Awareness of allergic enterocolitis among primary-care paediatricians: A web-based pilot survey.

Allergologia et immunopathologia

PubMedID: 27498217

Comberiati P, Landi M, Martelli A, Piacentini GL, Capristo C, Paiola G, Peroni DG. Awareness of allergic enterocolitis among primary-care paediatricians: A web-based pilot survey. Allergol Immunopathol (Madr). 2016;.
BACKGROUND
Allergic enterocolitis, also known as food protein-induced enterocolitis syndrome (FPIES), is an increasingly reported and potentially severe non-IgE mediated food allergy of the first years of life, which is often misdiagnosed due to its non-specific presenting symptoms and lack of diagnostic guidelines.

OBJECTIVE
We sought to determine the knowledge of clinical, diagnostic and therapeutic features of FPIES among Italian primary-care paediatricians.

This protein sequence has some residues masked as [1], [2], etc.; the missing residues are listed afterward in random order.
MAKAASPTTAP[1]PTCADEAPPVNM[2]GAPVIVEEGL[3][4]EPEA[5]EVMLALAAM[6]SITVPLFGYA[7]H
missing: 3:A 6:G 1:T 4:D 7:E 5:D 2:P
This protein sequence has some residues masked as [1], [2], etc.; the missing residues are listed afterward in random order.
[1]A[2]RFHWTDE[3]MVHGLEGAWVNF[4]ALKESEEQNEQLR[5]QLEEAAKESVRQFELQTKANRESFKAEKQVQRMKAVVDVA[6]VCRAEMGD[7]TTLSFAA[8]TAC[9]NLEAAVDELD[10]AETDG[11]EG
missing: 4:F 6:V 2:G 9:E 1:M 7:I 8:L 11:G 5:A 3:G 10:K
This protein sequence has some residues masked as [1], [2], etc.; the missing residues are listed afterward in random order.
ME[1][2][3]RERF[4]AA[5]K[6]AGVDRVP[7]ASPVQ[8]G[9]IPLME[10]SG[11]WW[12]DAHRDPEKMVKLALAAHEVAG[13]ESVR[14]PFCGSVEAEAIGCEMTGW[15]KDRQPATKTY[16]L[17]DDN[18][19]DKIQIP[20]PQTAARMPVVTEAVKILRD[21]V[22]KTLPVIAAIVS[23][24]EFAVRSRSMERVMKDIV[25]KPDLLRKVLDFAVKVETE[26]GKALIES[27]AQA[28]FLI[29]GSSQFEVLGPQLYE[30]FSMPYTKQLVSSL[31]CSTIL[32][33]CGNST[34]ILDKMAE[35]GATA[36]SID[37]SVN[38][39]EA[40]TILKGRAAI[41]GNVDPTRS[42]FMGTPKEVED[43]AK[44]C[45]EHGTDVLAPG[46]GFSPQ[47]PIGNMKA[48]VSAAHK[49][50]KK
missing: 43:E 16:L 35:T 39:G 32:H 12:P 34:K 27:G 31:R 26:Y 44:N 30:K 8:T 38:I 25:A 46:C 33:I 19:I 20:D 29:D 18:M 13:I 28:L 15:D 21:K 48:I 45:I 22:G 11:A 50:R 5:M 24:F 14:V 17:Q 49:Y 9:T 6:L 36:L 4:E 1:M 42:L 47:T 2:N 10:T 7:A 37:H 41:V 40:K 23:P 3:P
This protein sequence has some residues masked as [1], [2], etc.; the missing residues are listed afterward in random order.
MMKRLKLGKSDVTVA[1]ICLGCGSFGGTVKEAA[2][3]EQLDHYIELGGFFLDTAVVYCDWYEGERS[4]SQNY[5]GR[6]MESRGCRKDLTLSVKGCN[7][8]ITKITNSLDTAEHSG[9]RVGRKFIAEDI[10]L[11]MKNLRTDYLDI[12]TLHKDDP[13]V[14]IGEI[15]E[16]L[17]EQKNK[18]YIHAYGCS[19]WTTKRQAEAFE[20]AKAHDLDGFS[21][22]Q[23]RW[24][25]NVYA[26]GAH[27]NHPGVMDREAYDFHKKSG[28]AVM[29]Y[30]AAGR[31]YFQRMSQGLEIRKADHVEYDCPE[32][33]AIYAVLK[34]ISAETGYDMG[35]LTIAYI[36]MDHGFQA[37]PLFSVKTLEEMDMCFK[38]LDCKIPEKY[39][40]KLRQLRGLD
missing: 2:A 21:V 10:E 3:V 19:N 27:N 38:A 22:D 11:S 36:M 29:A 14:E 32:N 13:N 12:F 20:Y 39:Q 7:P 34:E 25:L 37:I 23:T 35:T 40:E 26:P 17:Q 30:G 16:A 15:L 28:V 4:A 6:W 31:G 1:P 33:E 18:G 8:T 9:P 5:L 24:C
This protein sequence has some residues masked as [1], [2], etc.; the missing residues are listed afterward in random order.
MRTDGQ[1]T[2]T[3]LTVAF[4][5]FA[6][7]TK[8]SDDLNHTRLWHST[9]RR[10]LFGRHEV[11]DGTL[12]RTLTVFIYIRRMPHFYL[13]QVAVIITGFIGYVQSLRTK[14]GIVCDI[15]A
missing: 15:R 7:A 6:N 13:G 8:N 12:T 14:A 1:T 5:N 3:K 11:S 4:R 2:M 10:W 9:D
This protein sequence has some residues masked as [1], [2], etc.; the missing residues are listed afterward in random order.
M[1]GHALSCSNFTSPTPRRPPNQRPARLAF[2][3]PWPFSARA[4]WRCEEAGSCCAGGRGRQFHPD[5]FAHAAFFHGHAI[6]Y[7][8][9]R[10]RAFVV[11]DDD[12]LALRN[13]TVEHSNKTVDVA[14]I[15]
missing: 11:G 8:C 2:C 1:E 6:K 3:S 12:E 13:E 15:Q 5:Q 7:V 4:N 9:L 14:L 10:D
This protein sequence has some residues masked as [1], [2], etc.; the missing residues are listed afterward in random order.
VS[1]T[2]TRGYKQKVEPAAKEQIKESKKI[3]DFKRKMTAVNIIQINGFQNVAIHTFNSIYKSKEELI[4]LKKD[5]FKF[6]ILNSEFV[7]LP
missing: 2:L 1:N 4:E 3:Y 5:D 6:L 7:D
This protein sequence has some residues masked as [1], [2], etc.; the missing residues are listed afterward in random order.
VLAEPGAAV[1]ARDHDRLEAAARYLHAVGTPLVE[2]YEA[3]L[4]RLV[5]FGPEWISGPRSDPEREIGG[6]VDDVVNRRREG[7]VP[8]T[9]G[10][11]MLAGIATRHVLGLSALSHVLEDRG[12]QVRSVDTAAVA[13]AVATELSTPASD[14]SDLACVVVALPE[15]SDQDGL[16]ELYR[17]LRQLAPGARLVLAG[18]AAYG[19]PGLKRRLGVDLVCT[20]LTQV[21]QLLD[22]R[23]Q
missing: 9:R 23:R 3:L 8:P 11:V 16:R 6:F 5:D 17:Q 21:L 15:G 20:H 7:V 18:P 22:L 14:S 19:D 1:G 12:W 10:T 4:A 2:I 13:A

METHODS
A 16-question anonymous web-based survey was sent via email to randomly selected primary care paediatricians working in the north of Italy.

RESULTS
There were 194 completed surveys (48.5% response rate). Among respondents, 12.4% declared full understanding of FPIES, 49% limited knowledge, 31.4% had simply heard about FPIES and 7.2% had never heard about it. When presented with clinical anecdotes, 54.1% recognised acute FPIES and 12.9% recognised all chronic FPIES, whereas 10.3% misdiagnosed FPIES as allergic proctocolitis or infantile colic. To diagnose FPIES 55.7% declared to need negative skin prick test or specific-IgE to the trigger food, whereas 56.7% considered necessary a confirmatory oral challenge. Epinephrine was considered the mainstay in treating acute FPIES by 25.8% of respondents. Only 59.8% referred out to an allergist for the long-term reintroduction of the culprit food. Overall, 20.1% reported to care children with FPIES in their practice, with cow's milk formula and fish being the most common triggers; the diagnosis was self-made by the participant in 38.5% of these cases and by an allergist in 48.7%.

CONCLUSION
There is a need for promoting awareness of FPIES to minimise delay in diagnosis and unnecessary diagnostic and therapeutic interventions.